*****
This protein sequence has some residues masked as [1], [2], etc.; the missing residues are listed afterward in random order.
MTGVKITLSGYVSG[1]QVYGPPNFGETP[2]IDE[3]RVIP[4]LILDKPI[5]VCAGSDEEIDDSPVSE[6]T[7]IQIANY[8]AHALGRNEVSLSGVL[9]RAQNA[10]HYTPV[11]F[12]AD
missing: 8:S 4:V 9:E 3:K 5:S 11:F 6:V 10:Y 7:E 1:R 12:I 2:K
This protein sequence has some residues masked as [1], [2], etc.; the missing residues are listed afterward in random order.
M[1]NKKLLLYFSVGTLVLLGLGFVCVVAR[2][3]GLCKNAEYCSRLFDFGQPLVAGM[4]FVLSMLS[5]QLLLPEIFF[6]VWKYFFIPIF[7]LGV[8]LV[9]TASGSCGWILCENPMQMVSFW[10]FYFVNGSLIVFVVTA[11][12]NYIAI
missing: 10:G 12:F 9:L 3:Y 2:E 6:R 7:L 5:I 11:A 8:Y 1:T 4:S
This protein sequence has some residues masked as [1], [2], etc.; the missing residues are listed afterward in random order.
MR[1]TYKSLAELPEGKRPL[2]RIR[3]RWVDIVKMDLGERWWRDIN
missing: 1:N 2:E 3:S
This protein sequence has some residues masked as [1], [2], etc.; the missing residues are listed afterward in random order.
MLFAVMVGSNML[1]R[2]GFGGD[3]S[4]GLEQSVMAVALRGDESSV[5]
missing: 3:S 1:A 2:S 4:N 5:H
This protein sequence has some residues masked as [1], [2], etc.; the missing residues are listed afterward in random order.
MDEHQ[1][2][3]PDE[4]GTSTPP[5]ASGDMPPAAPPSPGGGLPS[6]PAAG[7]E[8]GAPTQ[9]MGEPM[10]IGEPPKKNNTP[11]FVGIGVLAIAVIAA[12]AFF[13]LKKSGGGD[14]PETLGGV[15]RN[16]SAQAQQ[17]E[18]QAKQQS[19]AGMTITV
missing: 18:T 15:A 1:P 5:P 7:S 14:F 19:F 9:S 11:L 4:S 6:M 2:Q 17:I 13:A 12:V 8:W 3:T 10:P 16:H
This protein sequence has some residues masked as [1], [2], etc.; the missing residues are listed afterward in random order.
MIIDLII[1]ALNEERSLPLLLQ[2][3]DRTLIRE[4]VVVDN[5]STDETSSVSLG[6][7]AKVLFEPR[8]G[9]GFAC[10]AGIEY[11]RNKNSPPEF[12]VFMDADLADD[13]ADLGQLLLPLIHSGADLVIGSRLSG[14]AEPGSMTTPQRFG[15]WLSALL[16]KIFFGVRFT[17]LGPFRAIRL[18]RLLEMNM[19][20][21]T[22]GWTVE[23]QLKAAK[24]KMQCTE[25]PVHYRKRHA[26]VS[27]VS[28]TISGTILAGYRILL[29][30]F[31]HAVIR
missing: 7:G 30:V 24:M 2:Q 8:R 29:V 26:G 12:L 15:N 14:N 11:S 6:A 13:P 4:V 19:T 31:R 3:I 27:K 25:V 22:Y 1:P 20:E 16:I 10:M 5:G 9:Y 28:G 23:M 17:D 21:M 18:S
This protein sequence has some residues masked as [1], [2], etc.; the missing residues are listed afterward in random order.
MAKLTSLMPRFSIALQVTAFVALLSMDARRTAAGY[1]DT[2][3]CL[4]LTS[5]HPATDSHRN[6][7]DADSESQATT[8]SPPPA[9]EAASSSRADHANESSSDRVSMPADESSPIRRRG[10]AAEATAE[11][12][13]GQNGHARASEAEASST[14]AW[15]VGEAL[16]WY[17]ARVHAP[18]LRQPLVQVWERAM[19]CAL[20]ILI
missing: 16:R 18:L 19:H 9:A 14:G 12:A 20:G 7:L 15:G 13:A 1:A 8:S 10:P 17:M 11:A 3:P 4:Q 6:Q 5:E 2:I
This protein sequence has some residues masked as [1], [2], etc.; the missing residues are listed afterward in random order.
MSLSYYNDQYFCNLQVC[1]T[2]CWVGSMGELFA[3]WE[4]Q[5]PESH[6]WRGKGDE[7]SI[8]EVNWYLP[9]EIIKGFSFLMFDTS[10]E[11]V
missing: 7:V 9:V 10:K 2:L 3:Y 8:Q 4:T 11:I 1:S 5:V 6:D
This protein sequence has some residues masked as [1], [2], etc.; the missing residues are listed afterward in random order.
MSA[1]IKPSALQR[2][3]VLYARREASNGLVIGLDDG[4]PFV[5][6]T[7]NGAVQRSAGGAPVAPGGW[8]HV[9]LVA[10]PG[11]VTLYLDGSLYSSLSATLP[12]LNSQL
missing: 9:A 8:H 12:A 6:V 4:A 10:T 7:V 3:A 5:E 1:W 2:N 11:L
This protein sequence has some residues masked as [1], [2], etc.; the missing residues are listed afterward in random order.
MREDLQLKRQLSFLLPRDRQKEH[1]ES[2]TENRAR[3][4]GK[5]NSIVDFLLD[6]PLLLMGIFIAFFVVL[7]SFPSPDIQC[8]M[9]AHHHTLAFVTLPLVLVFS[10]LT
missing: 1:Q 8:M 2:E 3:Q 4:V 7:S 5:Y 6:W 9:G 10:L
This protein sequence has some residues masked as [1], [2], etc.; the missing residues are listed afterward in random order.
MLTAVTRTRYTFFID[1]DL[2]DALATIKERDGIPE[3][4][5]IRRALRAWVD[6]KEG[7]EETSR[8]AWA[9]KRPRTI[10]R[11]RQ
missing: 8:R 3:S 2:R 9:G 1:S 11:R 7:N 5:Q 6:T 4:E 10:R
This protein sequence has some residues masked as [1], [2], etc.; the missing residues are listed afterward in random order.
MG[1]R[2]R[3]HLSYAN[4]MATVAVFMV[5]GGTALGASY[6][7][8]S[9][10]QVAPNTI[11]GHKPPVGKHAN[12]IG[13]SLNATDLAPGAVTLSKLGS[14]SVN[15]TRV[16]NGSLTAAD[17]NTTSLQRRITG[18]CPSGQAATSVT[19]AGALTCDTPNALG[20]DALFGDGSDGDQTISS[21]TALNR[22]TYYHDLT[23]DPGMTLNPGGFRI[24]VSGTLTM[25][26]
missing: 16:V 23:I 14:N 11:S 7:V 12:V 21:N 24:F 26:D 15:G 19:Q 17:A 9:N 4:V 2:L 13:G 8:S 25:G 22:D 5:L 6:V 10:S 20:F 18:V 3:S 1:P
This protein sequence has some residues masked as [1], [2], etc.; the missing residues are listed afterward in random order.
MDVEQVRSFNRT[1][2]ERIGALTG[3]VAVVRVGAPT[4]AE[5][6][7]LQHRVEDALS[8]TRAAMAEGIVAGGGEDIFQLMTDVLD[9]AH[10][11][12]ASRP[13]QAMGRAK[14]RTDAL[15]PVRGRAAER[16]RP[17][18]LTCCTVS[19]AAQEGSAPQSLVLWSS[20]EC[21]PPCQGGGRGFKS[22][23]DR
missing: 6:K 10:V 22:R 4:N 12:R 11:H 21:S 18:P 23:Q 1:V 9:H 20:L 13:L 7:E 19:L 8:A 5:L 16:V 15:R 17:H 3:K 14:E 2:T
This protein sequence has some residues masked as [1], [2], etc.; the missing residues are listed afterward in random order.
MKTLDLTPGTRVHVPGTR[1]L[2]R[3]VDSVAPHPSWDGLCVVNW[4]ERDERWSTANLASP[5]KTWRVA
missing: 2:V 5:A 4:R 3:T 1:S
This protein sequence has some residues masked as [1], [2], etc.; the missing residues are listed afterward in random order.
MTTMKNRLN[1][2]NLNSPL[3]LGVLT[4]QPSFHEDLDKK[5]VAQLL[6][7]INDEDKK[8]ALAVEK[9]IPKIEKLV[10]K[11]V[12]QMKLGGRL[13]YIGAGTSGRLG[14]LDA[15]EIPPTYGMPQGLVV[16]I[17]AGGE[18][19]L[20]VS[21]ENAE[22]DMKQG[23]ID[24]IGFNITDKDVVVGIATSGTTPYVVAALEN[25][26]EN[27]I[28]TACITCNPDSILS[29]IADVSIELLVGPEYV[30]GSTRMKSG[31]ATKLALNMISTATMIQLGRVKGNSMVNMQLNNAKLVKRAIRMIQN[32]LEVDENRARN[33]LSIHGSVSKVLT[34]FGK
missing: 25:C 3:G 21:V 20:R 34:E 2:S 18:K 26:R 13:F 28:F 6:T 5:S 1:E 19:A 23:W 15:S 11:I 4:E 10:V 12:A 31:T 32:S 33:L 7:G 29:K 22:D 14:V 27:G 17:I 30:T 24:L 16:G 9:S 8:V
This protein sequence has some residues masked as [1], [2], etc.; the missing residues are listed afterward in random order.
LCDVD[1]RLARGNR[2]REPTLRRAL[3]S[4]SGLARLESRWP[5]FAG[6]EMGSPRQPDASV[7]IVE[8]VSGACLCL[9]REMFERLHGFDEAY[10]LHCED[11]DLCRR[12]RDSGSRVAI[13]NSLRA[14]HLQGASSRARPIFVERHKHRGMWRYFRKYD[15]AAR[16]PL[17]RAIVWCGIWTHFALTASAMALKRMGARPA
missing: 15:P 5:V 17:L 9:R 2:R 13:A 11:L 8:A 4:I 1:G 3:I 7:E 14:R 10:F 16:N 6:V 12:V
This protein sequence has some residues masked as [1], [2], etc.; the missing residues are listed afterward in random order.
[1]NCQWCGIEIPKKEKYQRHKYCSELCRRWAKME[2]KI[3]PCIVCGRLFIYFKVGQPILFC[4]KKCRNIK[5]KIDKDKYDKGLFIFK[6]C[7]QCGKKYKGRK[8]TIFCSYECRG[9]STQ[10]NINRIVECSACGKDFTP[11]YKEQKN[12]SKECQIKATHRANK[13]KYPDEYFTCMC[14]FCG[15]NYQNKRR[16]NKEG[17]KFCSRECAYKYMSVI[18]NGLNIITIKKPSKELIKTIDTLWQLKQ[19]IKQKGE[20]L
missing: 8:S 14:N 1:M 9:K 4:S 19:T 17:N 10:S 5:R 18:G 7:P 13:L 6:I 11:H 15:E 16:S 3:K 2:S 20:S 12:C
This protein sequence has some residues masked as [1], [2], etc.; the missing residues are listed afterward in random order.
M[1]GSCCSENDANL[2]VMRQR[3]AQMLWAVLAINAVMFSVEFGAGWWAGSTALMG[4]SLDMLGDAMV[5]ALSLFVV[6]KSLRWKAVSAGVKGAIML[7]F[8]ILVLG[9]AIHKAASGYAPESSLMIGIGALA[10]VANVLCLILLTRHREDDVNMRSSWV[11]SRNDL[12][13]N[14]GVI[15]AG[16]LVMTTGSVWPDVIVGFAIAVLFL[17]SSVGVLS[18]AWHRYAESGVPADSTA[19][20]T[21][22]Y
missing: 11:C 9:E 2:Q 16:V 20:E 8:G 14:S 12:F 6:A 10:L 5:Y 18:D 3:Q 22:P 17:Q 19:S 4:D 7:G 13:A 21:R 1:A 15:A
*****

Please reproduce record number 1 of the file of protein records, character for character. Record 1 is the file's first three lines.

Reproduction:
This protein sequence has some residues masked as [1], [2], etc.; the missing residues are listed afterward in random order.
MTGVKITLSGYVSG[1]QVYGPPNFGETP[2]IDE[3]RVIP[4]LILDKPI[5]VCAGSDEEIDDSPVSE[6]T[7]IQIANY[8]AHALGRNEVSLSGVL[9]RAQNA[10]HYTPV[11]F[12]AD
missing: 8:S 4:V 9:E 3:K 5:S 11:F 6:V 10:Y 7:E 1:R 12:I 2:K